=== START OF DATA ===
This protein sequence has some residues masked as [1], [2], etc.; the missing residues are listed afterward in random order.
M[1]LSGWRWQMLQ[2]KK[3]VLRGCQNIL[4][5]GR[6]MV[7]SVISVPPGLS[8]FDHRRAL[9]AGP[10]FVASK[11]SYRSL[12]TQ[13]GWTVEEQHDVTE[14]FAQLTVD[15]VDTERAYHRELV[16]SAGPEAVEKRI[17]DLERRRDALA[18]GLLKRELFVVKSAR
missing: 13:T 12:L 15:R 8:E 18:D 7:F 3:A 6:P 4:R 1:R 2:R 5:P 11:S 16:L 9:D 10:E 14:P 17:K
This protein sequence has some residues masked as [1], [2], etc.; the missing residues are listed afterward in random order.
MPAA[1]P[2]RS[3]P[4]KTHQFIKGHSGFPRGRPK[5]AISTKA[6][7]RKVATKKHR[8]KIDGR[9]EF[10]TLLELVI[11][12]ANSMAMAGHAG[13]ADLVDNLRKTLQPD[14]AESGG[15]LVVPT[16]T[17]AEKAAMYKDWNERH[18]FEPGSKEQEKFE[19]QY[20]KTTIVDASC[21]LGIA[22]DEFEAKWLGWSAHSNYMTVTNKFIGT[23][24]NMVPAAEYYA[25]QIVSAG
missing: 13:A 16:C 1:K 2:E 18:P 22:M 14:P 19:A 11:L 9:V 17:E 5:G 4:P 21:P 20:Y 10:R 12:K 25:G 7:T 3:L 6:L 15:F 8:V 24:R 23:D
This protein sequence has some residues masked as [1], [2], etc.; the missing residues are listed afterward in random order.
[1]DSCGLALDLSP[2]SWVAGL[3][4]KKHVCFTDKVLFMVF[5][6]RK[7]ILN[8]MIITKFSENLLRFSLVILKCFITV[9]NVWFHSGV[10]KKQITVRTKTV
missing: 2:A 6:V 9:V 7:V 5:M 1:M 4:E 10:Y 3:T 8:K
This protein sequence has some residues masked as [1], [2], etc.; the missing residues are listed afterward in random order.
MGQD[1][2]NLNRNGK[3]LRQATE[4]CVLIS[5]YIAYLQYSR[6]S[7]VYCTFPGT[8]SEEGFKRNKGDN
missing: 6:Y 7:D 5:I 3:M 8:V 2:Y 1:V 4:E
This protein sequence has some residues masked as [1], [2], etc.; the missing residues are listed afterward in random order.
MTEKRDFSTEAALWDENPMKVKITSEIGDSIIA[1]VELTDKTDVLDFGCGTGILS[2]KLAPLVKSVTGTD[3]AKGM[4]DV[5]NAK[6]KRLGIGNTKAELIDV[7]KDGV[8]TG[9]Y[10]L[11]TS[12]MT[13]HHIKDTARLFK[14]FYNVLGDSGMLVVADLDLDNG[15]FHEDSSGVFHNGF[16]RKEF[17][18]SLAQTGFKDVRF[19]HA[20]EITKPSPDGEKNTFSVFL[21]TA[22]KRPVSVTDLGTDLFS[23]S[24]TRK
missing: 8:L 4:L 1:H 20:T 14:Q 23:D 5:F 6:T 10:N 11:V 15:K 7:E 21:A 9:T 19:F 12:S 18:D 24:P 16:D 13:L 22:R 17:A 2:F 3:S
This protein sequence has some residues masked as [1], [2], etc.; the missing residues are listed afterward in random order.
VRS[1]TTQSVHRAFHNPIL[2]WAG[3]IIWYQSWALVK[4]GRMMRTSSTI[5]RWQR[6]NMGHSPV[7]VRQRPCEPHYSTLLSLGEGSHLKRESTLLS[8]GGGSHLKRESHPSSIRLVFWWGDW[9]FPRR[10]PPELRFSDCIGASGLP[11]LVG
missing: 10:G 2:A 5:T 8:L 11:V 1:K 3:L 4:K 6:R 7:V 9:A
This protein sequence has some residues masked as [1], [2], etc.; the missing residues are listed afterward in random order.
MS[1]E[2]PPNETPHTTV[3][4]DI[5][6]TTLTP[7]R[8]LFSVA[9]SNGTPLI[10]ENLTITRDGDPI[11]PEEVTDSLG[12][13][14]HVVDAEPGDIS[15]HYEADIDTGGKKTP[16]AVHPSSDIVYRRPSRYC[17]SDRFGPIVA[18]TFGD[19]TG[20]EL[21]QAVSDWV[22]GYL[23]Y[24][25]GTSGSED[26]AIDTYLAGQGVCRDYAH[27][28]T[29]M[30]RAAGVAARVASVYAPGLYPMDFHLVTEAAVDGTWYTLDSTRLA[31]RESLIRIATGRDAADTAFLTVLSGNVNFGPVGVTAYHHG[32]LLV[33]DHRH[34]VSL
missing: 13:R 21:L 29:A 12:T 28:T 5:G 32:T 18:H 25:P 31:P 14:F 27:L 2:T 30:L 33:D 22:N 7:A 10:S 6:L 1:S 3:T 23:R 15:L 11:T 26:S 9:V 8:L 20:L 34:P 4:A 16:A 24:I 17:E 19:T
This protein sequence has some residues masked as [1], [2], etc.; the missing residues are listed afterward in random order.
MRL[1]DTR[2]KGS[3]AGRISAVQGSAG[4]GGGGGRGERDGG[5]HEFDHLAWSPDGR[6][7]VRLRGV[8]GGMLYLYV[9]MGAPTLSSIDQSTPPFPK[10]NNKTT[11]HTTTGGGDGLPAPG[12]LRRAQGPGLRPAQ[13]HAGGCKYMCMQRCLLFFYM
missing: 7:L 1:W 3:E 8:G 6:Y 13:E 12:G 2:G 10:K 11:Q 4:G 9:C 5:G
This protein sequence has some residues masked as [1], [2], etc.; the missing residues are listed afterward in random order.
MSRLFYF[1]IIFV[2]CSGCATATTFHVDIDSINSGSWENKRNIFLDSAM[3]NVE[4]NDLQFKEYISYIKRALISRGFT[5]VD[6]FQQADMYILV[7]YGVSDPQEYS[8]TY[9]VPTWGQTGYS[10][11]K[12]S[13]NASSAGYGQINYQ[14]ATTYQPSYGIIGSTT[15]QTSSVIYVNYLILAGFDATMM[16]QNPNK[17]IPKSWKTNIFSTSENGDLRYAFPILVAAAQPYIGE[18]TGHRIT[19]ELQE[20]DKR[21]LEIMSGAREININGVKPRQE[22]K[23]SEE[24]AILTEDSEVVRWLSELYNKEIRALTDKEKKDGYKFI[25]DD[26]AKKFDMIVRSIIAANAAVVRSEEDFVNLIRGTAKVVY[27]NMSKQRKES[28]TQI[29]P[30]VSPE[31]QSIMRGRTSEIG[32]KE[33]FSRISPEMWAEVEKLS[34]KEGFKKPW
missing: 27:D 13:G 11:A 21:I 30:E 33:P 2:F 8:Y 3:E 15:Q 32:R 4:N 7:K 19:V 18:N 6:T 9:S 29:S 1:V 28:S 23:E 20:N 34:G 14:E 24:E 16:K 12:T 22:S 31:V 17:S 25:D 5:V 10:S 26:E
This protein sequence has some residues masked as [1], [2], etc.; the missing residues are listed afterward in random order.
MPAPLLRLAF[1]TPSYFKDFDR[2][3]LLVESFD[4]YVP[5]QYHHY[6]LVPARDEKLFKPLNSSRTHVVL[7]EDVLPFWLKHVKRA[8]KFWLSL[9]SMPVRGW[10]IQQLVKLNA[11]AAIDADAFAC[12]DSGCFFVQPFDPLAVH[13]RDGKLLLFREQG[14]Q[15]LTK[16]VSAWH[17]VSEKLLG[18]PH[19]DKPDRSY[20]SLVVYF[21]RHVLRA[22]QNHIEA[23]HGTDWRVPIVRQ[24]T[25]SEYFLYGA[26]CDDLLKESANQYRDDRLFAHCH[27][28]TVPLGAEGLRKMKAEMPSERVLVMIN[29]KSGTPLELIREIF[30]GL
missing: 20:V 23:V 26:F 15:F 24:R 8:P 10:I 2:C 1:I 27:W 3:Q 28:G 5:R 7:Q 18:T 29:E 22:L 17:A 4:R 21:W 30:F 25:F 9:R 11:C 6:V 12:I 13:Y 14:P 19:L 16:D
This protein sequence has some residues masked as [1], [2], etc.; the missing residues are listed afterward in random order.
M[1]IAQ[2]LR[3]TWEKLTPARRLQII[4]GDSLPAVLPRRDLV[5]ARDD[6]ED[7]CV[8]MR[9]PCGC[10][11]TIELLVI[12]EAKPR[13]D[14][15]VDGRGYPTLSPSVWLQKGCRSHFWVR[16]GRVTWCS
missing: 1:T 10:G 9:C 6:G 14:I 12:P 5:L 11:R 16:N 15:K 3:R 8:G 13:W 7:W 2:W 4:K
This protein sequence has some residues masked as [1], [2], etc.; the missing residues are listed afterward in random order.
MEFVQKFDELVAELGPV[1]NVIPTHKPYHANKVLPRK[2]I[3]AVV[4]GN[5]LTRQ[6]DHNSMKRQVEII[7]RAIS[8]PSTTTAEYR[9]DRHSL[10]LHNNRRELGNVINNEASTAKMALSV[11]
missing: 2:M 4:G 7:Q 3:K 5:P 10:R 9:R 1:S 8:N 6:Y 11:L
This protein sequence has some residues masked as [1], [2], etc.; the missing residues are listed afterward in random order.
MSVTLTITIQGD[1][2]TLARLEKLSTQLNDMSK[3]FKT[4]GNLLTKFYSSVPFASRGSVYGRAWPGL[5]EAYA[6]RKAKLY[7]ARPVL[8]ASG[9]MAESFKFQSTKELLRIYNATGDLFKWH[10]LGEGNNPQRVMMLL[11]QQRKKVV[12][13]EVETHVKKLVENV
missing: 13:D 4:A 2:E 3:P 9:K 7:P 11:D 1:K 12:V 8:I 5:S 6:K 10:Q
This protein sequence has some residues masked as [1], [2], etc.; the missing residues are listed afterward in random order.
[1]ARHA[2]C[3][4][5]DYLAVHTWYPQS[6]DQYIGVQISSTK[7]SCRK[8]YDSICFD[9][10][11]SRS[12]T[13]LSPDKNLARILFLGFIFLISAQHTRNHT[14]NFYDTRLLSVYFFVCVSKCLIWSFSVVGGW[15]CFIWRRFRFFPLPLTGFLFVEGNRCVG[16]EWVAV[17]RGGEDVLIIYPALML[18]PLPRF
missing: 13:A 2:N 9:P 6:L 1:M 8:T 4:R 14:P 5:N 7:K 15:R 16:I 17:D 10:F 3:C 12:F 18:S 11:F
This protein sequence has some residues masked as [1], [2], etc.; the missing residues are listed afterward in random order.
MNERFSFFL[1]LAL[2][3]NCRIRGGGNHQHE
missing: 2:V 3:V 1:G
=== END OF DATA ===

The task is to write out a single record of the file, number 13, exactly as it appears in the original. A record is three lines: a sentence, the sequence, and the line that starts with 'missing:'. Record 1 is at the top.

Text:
This protein sequence has some residues masked as [1], [2], etc.; the missing residues are listed afterward in random order.
MSVTLTITIQGD[1][2]TLARLEKLSTQLNDMSK[3]FKT[4]GNLLTKFYSSVPFASRGSVYGRAWPGL[5]EAYA[6]RKAKLY[7]ARPVL[8]ASG[9]MAESFKFQSTKELLRIYNATGDLFKWH[10]LGEGNNPQRVMMLL[11]QQRKKVV[12][13]EVETHVKKLVENV
missing: 13:D 4:A 2:E 3:P 9:K 7:P 11:D 1:K 12:V 8:I 5:S 6:K 10:Q